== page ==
By Jim MacGregor
When COVID-19 cases spiked last March, most people figured that we were looking at a limited shutdown—perhaps a few months. This happened just as sound companies and rental houses were preparing for the summer concert season. The global lockdown was extremely trying for everyone, and the pro audio community felt its share of the impact in 2020.
The past year has been a pretty rough time for the music industry, especially in live events. No tours, no venues, no festivals—for a full year. Now, with vaccines being distributed, live events are being tentatively planned, venues are slowly being reopened, and equipment in storage is being readied for normal use.
For most equipment, standard downtime procedures apply: Pull out that gear, dust it off, set it up, and make sure it’s sounding good and ready for action. Check your cables, lubricate wheels and hinges, tighten screws and bolts.
But while most sound companies and rental houses have solid procedures for off-season storage and reboot, one year is a long time, especially for batteries. Most of today’s wireless systems—microphones, in-ears, and intercoms—are designed for constant usage via lithium ion rechargeable batteries. The problem? No company plans for its gear to spend a full year offline.
Here’s a key fact: Even when not plugged in or powered up, all battery cells remain electrically active. That means a small, steady loss of power over time that, potentially, can affect performance. While in theory, everything should be fine, you’ll want to confirm that everything is working properly before your wireless system is back in service. So, just as you will need fresh frequency scans for your wireless systems, it’s equally important to make sure their batteries are performing properly.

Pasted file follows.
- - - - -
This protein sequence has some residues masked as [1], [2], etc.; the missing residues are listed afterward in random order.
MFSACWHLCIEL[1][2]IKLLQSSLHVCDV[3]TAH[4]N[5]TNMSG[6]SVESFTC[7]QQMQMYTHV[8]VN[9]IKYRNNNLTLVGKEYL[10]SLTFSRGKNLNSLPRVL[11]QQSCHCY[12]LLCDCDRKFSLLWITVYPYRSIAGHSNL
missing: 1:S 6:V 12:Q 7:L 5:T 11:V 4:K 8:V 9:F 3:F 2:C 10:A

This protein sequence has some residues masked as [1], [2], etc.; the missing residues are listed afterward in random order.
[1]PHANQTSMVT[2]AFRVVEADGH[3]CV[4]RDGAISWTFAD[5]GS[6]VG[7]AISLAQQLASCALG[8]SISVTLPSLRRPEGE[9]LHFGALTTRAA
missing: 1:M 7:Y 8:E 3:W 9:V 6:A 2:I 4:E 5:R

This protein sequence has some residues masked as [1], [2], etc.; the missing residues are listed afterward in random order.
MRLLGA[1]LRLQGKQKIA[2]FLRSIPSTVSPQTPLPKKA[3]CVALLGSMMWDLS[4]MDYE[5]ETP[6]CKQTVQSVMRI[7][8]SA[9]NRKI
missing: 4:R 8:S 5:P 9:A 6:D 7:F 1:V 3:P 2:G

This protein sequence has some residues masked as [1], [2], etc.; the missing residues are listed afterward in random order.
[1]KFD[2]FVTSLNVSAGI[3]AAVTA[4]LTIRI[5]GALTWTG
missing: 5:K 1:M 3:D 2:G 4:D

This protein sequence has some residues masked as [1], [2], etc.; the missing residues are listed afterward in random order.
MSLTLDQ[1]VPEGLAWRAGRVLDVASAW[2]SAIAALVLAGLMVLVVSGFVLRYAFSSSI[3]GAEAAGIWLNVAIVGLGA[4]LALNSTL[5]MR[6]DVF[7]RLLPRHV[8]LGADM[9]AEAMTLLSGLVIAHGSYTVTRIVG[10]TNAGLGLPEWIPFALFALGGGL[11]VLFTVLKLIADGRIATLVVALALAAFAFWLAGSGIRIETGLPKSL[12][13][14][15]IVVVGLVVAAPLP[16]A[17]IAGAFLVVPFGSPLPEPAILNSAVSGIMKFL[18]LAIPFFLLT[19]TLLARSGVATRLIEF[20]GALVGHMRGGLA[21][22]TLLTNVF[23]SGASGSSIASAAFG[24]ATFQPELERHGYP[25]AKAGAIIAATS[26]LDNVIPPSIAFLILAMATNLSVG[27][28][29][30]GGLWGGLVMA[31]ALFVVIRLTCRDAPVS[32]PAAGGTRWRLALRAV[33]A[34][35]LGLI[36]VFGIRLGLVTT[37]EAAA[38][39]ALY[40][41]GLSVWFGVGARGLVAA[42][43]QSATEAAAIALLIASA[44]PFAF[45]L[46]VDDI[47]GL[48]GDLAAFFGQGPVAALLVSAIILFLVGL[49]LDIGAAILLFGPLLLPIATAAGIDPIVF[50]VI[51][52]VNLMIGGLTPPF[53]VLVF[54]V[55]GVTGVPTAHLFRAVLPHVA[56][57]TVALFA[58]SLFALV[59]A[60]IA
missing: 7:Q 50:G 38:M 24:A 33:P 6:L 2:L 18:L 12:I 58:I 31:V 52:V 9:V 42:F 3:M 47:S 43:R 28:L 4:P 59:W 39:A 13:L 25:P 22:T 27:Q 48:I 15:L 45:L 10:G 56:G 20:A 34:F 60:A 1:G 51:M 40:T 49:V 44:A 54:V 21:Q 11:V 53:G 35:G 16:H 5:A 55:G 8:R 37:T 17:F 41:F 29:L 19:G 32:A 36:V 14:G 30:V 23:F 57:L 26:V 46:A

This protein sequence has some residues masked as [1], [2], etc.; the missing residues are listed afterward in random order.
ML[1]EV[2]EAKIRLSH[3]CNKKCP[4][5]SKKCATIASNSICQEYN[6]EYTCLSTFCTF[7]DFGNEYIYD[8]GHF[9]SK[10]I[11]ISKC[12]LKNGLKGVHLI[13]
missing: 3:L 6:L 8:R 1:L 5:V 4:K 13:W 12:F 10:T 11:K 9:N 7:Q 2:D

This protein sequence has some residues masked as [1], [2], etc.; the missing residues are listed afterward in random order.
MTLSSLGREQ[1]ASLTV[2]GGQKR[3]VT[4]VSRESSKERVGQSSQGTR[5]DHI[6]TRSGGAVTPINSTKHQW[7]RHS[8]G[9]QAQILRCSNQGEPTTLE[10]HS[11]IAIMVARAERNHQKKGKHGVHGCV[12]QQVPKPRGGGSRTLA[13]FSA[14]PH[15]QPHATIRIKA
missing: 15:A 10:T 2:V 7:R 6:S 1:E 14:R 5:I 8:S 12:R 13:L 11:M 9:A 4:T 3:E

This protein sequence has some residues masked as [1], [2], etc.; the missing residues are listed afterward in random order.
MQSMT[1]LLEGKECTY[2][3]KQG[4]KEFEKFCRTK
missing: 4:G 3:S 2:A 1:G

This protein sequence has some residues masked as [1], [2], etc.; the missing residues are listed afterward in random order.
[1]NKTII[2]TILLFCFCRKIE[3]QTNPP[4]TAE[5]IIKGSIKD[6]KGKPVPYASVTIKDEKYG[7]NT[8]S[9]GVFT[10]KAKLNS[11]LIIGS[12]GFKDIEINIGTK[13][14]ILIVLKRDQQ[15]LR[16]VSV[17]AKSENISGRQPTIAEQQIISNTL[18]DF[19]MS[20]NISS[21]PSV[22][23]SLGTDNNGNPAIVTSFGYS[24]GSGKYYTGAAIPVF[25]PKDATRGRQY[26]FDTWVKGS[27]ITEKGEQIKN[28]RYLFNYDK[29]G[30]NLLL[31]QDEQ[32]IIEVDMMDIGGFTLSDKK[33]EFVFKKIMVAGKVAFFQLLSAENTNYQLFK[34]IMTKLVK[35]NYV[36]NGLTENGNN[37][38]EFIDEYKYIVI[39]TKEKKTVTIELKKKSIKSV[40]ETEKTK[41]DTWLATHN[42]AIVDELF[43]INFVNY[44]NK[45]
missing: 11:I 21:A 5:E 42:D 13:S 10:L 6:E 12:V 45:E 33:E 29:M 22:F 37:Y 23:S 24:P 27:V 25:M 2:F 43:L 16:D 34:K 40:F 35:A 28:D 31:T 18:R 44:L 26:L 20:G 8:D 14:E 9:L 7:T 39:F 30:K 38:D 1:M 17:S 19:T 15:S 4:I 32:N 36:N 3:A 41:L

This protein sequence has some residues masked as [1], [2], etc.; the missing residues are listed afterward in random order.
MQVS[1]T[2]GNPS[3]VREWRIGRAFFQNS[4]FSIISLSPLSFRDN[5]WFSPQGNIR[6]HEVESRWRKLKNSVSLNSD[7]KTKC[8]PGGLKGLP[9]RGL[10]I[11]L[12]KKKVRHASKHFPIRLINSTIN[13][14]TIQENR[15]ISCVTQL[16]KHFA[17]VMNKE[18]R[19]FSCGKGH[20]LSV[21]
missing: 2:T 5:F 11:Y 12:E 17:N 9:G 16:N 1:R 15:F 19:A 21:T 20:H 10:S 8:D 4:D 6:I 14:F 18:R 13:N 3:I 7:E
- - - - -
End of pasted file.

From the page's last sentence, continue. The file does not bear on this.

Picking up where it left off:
Many a wireless system today features advanced lithium ion rechargeable batteries. These are marvels of engineering, highly resistant to memory effects and degradation. Assuming they were stored at room temperature range, it’s unlikely there will be any issue. Still, storing batteries for a full year was never part of the plan. Fortunately, the engineers at Shure have been studying the situation.
If your battery charger offers a Storage Mode, use it! This feature charges the batteries to a slightly depleted state, optimal for long-term storage. Several Shure chargers offer this feature. For example, the AXT900 charger can put the batteries in storage mode. This puts the voltage of the battery at a mid-range point (3.8 volts), which is best for the battery.
Also, keep the battery from getting too hot or too cold. Lithium ion batteries can lose health when stored in cold or hot areas. For best performance, store the batteries in normal room temperatures.
If you haven’t used your rechargeable batteries in a while, don’t wait; do the following now: Put your lithium ion batteries through several power cycles—at least two—before being returned to routine service. This serves to physically demonstrate the run time while simultaneously stabilizing the electrochemical properties of the batteries. Please review your owner’s manual and documentation and follow all other safety recommendations for handling lithium ion batteries. If your battery fails to charge after the power cycles, contact the manufacturer for further guidelines.
We’re all excited at the prospect of the live events industry working again. At the same time, we urge everyone to be patient, stay safe, and follow appropriate protocols.
Jim MacGregor is senior manager, Global Pro Audio Marketing at Shure.
Shure • www.shure.com